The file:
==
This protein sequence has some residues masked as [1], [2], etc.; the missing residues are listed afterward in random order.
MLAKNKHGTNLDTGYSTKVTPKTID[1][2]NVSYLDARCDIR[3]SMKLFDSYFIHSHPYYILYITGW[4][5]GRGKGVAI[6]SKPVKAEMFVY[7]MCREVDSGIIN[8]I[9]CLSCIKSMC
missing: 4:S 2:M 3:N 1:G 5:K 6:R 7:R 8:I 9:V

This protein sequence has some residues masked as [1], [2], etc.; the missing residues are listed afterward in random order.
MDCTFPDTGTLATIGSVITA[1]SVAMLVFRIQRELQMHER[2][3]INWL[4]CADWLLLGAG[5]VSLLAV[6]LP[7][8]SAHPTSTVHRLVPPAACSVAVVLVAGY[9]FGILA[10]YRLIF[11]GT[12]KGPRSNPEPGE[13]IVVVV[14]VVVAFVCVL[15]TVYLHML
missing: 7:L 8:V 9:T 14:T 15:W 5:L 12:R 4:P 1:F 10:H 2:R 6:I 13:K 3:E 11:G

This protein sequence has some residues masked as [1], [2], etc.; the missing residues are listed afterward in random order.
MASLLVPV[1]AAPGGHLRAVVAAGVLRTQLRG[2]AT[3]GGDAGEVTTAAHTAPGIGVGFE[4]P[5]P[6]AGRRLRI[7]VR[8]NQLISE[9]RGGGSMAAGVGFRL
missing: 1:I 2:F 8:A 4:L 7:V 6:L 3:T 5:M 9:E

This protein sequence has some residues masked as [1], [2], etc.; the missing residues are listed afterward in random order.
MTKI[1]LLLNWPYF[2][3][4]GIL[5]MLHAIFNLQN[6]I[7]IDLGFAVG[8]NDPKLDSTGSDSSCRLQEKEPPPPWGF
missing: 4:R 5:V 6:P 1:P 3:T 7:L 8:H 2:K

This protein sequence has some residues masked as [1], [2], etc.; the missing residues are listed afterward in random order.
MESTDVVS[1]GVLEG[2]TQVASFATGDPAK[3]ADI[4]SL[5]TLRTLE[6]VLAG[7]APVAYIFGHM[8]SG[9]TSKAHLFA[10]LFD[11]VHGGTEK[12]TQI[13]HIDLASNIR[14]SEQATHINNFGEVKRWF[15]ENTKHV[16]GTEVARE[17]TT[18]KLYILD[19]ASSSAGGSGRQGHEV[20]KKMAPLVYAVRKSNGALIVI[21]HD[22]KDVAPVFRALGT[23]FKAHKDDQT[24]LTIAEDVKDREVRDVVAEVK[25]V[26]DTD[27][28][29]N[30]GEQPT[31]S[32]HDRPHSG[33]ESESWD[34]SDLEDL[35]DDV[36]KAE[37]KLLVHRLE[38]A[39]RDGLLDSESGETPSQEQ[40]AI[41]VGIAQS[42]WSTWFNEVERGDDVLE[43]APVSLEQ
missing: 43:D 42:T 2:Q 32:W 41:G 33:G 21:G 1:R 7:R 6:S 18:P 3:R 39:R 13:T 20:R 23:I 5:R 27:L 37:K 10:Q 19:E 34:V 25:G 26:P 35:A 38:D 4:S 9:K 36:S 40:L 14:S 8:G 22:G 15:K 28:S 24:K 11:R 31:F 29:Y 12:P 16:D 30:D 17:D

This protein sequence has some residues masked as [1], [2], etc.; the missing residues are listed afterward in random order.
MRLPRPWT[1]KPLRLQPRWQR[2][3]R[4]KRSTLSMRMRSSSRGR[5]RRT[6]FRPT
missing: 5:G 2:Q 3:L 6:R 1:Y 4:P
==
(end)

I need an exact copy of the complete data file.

This protein sequence has some residues masked as [1], [2], etc.; the missing residues are listed afterward in random order.
MLAKNKHGTNLDTGYSTKVTPKTID[1][2]NVSYLDARCDIR[3]SMKLFDSYFIHSHPYYILYITGW[4][5]GRGKGVAI[6]SKPVKAEMFVY[7]MCREVDSGIIN[8]I[9]CLSCIKSMC
missing: 4:S 2:M 3:N 1:G 5:K 6:R 7:R 8:I 9:V

This protein sequence has some residues masked as [1], [2], etc.; the missing residues are listed afterward in random order.
MDCTFPDTGTLATIGSVITA[1]SVAMLVFRIQRELQMHER[2][3]INWL[4]CADWLLLGAG[5]VSLLAV[6]LP[7][8]SAHPTSTVHRLVPPAACSVAVVLVAGY[9]FGILA[10]YRLIF[11]GT[12]KGPRSNPEPGE[13]IVVVV[14]VVVAFVCVL[15]TVYLHML
missing: 7:L 8:V 9:T 14:T 15:W 5:L 12:R 4:P 1:F 10:H 2:R 6:I 13:K 3:E 11:G

This protein sequence has some residues masked as [1], [2], etc.; the missing residues are listed afterward in random order.
MASLLVPV[1]AAPGGHLRAVVAAGVLRTQLRG[2]AT[3]GGDAGEVTTAAHTAPGIGVGFE[4]P[5]P[6]AGRRLRI[7]VR[8]NQLISE[9]RGGGSMAAGVGFRL
missing: 1:I 2:F 8:A 4:L 7:V 6:L 3:T 5:M 9:E

This protein sequence has some residues masked as [1], [2], etc.; the missing residues are listed afterward in random order.
MTKI[1]LLLNWPYF[2][3][4]GIL[5]MLHAIFNLQN[6]I[7]IDLGFAVG[8]NDPKLDSTGSDSSCRLQEKEPPPPWGF
missing: 4:R 5:V 6:P 1:P 3:T 7:L 8:H 2:K

This protein sequence has some residues masked as [1], [2], etc.; the missing residues are listed afterward in random order.
MESTDVVS[1]GVLEG[2]TQVASFATGDPAK[3]ADI[4]SL[5]TLRTLE[6]VLAG[7]APVAYIFGHM[8]SG[9]TSKAHLFA[10]LFD[11]VHGGTEK[12]TQI[13]HIDLASNIR[14]SEQATHINNFGEVKRWF[15]ENTKHV[16]GTEVARE[17]TT[18]KLYILD[19]ASSSAGGSGRQGHEV[20]KKMAPLVYAVRKSNGALIVI[21]HD[22]KDVAPVFRALGT[23]FKAHKDDQT[24]LTIAEDVKDREVRDVVAEVK[25]V[26]DTD[27][28][29]N[30]GEQPT[31]S[32]HDRPHSG[33]ESESWD[34]SDLEDL[35]DDV[36]KAE[37]KLLVHRLE[38]A[39]RDGLLDSESGETPSQEQ[40]AI[41]VGIAQS[42]WSTWFNEVERGDDVLE[43]APVSLEQ
missing: 43:D 42:T 2:Q 32:W 41:G 33:G 21:G 1:R 7:R 6:S 18:P 3:R 39:R 13:T 20:R 23:I 5:R 27:L 37:K 10:Q 19:E 34:V 25:G 26:P 35:A 38:D 4:S 9:K 36:S 40:L 14:S 8:G 22:G 15:K 28:S 24:K 11:R 31:F 29:Y 12:P 16:D 30:D 17:D

This protein sequence has some residues masked as [1], [2], etc.; the missing residues are listed afterward in random order.
MRLPRPWT[1]KPLRLQPRWQR[2][3]R[4]KRSTLSMRMRSSSRGR[5]RRT[6]FRPT
missing: 5:G 2:Q 3:L 6:R 1:Y 4:P